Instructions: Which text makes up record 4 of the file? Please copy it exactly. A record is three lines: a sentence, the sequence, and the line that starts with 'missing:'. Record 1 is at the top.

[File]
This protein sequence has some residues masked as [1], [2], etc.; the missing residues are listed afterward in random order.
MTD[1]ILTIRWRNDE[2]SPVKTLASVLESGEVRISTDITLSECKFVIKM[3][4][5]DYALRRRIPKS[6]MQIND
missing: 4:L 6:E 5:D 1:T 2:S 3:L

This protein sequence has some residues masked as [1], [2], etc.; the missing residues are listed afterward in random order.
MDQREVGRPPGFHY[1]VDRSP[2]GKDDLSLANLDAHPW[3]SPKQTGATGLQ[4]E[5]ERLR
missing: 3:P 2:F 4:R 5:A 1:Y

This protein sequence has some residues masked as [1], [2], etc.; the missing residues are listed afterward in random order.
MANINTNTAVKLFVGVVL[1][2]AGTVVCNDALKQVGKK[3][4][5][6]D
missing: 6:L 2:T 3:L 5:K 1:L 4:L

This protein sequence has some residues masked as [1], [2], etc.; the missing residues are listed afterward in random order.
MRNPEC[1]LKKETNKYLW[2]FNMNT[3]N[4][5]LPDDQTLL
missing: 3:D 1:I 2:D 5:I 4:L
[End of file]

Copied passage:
This protein sequence has some residues masked as [1], [2], etc.; the missing residues are listed afterward in random order.
MRNPEC[1]LKKETNKYLW[2]FNMNT[3]N[4][5]LPDDQTLL
missing: 3:D 1:I 2:D 5:I 4:L